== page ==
Skating Toward Acceptance

Project highlights achievements of black hockey players.

Written by Marianne Helm

February 13, 2019

Bob Dawson was the first black hockey player in the former Atlantic Intercollegiate Hockey League (AIHL) and played on the first black line in Canadian university hockey, skating alongside Darrell Maxwell and Percy Paris. He knows first-hand the barriers that athletes of colour face — he was frequently targeted by opposing players and fans alike.

Though he has experienced the racism players have had to endure while skating for acceptance and respect, he also knows the impact that these players have made to the iconic sport. It is his goal for other Canadians to know this as well.

Now a sportswriter and hockey historian, Dawson partnered with Black History Ottawa on the project The Road to Canada 150 and Black Hockey, highlighting the contributions and achievements of black hockey players.
 
The project launched in 2017. Dawson said it was “a unique opportunity to connect with our past, celebrate who we are as black Canadians, and honour our achievements in the sport of hockey.”
 
Through the project’s three main events, Dawson said he wanted to inspire not only hopeful future hockey players of colour but also young people in the community.
 
The first event was a presentation at the Ottawa Public Library about the history of the Coloured Hockey League of the Maritimes (CHL), which was active from 1895 to 1911 and 1921 to around the 1940s.

The second was a screening of Damon Kwame Mason’s documentary Soul on Ice: Past, Present and Future followed by a panel discussion with Willie O’Ree — the first black player in the National Hockey League (NHL) and the league’s current diversity ambassador.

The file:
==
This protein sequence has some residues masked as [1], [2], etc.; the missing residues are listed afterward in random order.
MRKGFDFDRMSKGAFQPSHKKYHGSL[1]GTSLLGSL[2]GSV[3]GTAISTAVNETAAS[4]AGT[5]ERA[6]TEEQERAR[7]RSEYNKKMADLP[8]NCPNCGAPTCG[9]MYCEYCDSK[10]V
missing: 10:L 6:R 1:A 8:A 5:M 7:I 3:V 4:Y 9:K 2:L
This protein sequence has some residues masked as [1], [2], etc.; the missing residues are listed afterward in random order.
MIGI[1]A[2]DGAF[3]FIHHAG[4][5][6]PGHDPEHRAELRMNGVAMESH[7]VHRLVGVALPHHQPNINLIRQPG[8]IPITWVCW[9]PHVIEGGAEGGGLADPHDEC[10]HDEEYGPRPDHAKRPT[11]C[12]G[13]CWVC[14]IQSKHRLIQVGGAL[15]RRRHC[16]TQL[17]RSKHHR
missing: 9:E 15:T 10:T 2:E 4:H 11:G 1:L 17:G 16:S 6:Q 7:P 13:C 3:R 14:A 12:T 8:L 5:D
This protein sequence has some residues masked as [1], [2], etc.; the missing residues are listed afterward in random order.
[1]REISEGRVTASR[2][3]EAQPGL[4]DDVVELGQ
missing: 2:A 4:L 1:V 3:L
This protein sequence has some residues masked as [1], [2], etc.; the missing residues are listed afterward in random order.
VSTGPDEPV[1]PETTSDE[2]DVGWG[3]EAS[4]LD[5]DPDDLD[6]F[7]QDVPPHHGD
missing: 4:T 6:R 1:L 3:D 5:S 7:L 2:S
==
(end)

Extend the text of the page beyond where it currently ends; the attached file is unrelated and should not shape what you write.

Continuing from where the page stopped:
For the final event, a commemorative hockey game was held in Ottawa between two teams named after two original CHL teams: the Dartmouth Jubilees and the Halifax Eurekas. The game was played to honour the contributions by black hockey players. The CBC’s Hockey Night in Canada aired parts of the game.

Dawson said it is important to recognize the achievements of black hockey players in Canada because many of their contributions have been overlooked. He added it is also important to recognize the racism the players were up against — and to see that the young men still persevered.

Barrier breakers in hockey history include brothers Herb and Ossie Carnegie who, along with Manny McIntyre, were known as the “Black Aces” (the first all-black line in professional hockey), Art Dorrington (the first black player to sign an NHL contract), and Willie O’Ree. Dawson said their contributions paved the way for other black hockey players, including Mike Marson, Bill Riley, Tony McKegney, and Grant Fuhr, who are all retired NHL players.

“It’s through celebrating the achievements of those who played the game before us that we, as a community, keep their memories alive and instill pride,” Dawson said.

History Makers is an ongoing celebration of community-based history initiatives across Canada. The Road to Canada 150 and Black Hockey was shortlisted for the Governor General’s History Award for Excellence in Community Programming.

This article will appear in the June-July issue of Canada’s History.

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